Much like the Mandel bread, this dough will be very sticky when you’re done. That’s normal, I promise.
After a quick rest, you’ll pour the dough onto a piece of parchment that’s covered in sugar.
Gently roll or pat it out until it’s about 1/4 inch thick, then top it with extra sugar.
Carefully lift and twist these into bows and bake until they’re puffed up and golden.
These traditional triangular-shaped cookies are usually made during the Jewish festival of Purim.
It’s believed that the shape is a nod to Haman’s triangular hat, and more often than not, you’ll see them filled with apricot jam.
This version is slightly different, filling each cookie with an almost brownie-like center which bakes into a lovely, rich, fudgy middle.
All that’s missing is a drizzle of dark chocolate.
Since rugelach dough is so simple to make, why not make a few different flavors at once?
Of course, you’ll need to make them into different shapes to tell which is which.
These chocolate cookies are like mini cinnamon rolls, quickly setting them apart from the crescent-shaped cookies from the top.
I like to use dark chocolate in mine, but semi-sweet is a great choice too. I would probably stay away from milk chocolate, though, as it’s a lot sweeter.
Also known as honey buttons, these cookies are traditionally made with honey and spices and a sweet glaze on the top.
This version forgoes the glaze for a simple cracked, powdered sugar coating, and they’re gluten-free to boot.
Luckily, gluten-free flour has come a long way in recent years, so these will taste just like regular Duvshaniot.
Tahini has such a lovely, light nutty taste, and though it’s pretty savory, you’ll be amazed at how it can make these cookies pop.
Though it lacks that subtle sweetness of nut butter, you can use it as you would peanut butter since it has a similar thick texture.
As this recipe doesn’t call for eggs, it’s more like a nutty shortbread recipe. I added mini-chocolate chips, and they came out super buttery and rich.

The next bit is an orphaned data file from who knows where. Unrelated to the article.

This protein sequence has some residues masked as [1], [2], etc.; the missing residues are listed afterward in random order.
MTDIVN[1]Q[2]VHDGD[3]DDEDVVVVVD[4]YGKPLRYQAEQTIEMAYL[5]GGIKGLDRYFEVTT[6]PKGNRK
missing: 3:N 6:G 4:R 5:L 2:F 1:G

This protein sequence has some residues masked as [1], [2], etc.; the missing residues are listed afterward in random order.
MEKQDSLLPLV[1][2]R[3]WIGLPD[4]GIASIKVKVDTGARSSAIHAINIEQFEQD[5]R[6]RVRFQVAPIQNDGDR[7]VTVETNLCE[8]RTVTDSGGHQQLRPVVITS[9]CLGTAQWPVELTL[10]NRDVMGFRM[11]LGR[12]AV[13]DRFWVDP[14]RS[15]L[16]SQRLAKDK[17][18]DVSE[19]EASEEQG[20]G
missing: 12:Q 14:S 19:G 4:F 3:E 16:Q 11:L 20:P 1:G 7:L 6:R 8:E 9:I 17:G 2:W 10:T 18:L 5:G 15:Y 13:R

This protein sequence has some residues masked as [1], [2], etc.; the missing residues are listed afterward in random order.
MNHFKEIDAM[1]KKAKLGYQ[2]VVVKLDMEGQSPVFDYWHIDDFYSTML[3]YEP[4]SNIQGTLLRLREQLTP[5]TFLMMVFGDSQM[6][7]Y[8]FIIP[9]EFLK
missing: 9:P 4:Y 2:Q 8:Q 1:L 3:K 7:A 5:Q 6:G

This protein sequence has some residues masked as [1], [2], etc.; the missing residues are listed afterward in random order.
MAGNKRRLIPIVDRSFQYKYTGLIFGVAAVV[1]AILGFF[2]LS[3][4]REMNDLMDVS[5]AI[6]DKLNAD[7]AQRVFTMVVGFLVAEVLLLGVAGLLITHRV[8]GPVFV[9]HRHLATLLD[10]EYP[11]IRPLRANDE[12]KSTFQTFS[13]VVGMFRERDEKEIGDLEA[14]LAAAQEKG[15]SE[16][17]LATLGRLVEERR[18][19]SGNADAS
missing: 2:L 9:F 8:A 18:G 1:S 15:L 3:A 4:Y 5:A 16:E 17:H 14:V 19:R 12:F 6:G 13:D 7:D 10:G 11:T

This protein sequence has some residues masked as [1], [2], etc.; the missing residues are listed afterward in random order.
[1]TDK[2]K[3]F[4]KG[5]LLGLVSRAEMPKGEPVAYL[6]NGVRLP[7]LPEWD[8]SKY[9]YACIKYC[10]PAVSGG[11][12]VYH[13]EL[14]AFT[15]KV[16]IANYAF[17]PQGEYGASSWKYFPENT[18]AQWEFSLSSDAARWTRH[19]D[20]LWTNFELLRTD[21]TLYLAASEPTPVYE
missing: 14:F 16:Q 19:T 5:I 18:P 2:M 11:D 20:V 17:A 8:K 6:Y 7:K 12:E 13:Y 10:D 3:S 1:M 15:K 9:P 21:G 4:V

It’s safe to say you don’t need to worry about the shape of these babies! How great do these look with that deep red hue?
This version uses cream cheese in the dough, which adds a slight tang and a ton of moisture to the mix.
I always recommend using gel food coloring in baking, but it’s especially important with red velvet.
To get a deep enough color, you’d need way too much of the liquid stuff, which can affect how the cookies (or cakes!) come out.
If you’re in a rush, these gorgeous blue, white, and silver sprinkles will make anything festive and fun for Hanukkah.
Did I mention this recipe calls for a box cake mix? Yeah, it’s that easy!
Just blend the dry cake mix with oil and eggs and portion onto a baking tray. They’ll be ready in about 8-10 minutes.
Once cooled, spoon over some blue icing and top with fun sprinkles.
Coconut macaroons are a terrific gluten-free cookie to make when you need something sweet and chewy but totally flour and nut-free.
Start by whisking egg whites until they reach stiff peaks.
If you find they’re not whipping up, you may need to start again and be sure to thoroughly clean the mixer.
The egg whites won’t whip if the bowl has even the smallest amount of oil on the surface. Try wiping the surface with lemon juice or white vinegar.
Cookie pizzas a fantastic when feeding a crowd. Not only do they look incredible, but they’re easier to decorate than a hundred little cookies.
The hardest part here will be making the menorah. That said, it’s so much fun, it won’t feel like work at all.
To make the tie-dye effect, just mix a bunch of different colors into your fondant, then roll into logs and twist.
I used bowls to get the cleanest lines and a small petal-shaped cookie cutter.